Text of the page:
It’s pretty awesome being a brand strategist these days. Oh I know I should bitch and moan about something - it makes for much better click bait. But I’m excited.
In my mid-20’s I found brand planning. After two years as a (mildly talented at best) junior copywriter, writing endless headlines for a Reader's Digest specific print execution to sell chemical cookies, brand planning felt like a revelation.
Finally I got to shape what we were saying.
Finally I got to have a say in how we thought about people.
Finally I was where the action was.
Except I still wasn’t.
Every agency I worked for talked about being partners in our clients’ businesses, but as I learned more about brand planning that claim revealed itself as one of the great half-truths.
I’ve worked under astoundingly respected and talented brand strategists and the truth felt more like this: Being partners in our clients’ businesses was something that was battled for or earned after months of wooing and work instead of it being the initial invitation from clients. At best, brand planners were allowed to work from advertising and then prove ourselves holistic partners, but we were swimming upstream and rarely made it.
So from our perches on the edges of agencies, where we often had to fight to be even in internal meetings, we craved more influence: To have the brand influence the product, the distribution, the culture, the experience, the future, the way our clients’ companies worked. But it felt like there was an invisible stiff arm keeping us in our proper place - downstream with advertising.
And as I was told by those respected brand strategists eight years ago, clients will never pay for brand strategy without advertising. It just doesn’t work that way.
But something has changed.
Thank you Internet. Thank you for making media monopolies irrelevant. Thank you for exposing the tricks of our trade. Thank you for giving people spaces to demand better from companies. Thank you for making it essential that we tell the real stories of our clients and ensure their business intent is woven with human ones.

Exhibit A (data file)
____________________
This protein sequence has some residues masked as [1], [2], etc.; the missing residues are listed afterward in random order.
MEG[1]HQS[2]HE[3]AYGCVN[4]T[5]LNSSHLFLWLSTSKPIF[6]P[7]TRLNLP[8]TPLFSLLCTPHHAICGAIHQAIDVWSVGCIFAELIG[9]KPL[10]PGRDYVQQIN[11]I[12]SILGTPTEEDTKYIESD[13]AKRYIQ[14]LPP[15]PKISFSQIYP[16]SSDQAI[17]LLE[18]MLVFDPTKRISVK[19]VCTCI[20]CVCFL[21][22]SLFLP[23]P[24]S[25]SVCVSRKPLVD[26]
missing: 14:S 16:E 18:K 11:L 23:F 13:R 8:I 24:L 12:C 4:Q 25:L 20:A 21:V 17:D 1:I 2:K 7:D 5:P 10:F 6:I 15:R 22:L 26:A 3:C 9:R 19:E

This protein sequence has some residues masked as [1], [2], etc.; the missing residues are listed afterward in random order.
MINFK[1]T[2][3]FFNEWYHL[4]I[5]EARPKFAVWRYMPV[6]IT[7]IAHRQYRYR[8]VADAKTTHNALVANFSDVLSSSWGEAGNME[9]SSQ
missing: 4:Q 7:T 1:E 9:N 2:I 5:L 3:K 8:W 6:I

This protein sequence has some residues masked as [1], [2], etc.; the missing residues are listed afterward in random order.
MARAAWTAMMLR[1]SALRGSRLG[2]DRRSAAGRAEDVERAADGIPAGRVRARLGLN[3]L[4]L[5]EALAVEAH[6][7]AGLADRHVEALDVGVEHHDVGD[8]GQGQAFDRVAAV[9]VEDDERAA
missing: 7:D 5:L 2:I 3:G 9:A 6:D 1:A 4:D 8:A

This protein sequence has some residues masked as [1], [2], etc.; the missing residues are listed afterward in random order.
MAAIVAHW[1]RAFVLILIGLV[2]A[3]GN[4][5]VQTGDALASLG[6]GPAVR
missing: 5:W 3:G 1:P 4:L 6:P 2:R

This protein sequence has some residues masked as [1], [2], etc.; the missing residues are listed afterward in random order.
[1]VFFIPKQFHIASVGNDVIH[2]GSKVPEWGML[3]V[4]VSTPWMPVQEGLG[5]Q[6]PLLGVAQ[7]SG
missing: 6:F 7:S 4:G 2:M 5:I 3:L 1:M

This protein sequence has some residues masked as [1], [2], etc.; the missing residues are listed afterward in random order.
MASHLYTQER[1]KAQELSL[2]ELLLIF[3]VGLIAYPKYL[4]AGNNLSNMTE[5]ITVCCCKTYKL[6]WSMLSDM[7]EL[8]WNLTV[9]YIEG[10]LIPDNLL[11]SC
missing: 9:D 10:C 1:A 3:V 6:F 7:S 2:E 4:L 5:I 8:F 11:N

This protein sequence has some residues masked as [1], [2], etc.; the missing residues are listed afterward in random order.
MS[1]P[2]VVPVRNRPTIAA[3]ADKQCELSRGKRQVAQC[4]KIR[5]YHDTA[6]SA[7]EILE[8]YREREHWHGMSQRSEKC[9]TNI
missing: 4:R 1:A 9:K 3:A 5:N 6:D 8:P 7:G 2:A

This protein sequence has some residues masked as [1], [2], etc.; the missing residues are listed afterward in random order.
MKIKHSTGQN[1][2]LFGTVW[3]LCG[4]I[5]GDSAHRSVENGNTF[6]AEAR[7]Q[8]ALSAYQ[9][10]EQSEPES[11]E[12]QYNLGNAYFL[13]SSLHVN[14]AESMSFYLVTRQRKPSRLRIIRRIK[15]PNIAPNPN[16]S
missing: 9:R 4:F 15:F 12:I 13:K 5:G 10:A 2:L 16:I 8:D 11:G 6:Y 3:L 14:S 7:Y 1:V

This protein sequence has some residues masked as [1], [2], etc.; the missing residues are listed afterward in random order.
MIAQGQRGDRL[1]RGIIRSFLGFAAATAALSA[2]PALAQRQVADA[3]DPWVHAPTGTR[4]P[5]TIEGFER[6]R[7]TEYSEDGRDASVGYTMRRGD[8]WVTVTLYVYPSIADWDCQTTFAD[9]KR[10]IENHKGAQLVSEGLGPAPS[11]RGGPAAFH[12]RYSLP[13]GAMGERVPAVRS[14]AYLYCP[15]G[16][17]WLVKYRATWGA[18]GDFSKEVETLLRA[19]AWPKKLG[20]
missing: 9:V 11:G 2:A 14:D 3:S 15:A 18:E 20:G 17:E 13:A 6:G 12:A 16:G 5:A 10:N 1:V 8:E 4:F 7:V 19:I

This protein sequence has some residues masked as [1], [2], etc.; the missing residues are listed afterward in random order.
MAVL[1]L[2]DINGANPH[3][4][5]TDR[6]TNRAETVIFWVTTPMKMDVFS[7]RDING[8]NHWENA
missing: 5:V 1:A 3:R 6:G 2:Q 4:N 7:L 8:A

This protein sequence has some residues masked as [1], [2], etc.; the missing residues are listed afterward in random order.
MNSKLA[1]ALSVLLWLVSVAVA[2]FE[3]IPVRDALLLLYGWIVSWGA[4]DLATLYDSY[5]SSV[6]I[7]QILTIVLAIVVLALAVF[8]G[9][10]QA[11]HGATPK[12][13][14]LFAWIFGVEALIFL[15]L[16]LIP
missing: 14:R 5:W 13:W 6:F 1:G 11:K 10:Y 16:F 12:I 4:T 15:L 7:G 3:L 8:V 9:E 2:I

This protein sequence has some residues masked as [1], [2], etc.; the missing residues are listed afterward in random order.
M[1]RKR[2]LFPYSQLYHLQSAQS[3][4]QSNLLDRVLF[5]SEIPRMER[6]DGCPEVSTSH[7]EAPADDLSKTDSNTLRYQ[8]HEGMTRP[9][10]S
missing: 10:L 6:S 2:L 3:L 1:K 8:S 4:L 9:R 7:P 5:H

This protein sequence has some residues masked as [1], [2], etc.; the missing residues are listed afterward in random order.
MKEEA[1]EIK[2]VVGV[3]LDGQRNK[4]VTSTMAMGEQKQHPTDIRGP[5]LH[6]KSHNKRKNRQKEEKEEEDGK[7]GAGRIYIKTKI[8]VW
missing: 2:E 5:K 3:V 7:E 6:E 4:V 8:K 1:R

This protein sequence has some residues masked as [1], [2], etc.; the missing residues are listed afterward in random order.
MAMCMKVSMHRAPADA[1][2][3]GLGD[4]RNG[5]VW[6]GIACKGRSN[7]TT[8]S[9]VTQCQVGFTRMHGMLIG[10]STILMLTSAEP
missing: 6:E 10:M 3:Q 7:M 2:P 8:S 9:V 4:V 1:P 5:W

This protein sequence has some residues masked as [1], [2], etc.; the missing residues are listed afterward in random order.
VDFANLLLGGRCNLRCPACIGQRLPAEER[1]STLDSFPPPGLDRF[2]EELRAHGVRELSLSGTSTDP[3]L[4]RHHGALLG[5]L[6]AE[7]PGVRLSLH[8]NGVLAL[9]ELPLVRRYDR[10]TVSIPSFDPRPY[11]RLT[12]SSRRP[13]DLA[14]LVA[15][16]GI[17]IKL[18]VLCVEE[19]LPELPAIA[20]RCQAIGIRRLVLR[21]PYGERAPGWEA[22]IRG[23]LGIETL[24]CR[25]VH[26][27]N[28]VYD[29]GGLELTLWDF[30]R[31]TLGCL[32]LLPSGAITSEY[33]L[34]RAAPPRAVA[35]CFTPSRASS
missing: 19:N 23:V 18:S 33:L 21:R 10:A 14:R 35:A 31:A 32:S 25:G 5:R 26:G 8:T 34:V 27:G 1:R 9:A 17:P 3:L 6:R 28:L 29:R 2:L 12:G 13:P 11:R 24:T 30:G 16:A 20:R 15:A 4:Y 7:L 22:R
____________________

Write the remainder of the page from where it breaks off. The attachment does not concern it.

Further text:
Life has gotten much more interesting because of it.
As the public has pushed upstream in its involvement with companies, so has brand – and, therefore, brand strategists. And it’s exciting – the playground has expanded and it’s a more fun and profound place to play.
When I started my own agency I didn’t know if we could just sell brand work. I didn’t know if brand thinkers would be invited into the upstream rooms. But as I started talking to clients I realized how much they needed and trusted brand strategy to help their holistic business… as long as it was divorced from an executional machine.
Without a creative department down the hall, the recommendations felt pure and the interests were seen to be coming from the right place.
I haven’t been in a full-service agency for a while, so my hope is that planners in all kinds of companies get to be in those hallowed upstream spaces. I haven’t heard a brand planner say in a long time that they love advertising, but I do hear them say they love the impact brands can have on the world - only by being more upstream can they work on that.
Impact rarely comes from ads anymore. Impact comes first and foremost from orienting a brand around a purpose, and not a BS purpose you slap on a company but one that naturally emerges from belief.
Fortunately, modern clients naturally operate from belief. Once that belief is articulated, real brand impact comes from saturating an entire company with that belief and articulating the pathways in which to operationalize it, from product to internal processes to customer relations to innovation.
Yes, communication executions are a part of that operationalization, but they’re useless if you don’t get the other stuff right first.
We had to exist separate from the traditional system so we could work on the questions we loved. Questions like: what is the future we want to make? How do we exist in a powerful and meaningful way? How do we create positive change in the world? For others, I hope the cases can be made that brand strategists, no matter where they are housed, can help the business, not just the communications.
Because in this age, by the time you get all the way downstream to the advertising, it’s too late.
And life further upstream? It’s damn exciting stuff.
Heidi Hackemer is the founder of NYC-based brand shop Wolf & Wilhelmine, which works with clients such as Google, Nike, Bonobos, Harry's, Cornell Tech, and the White House.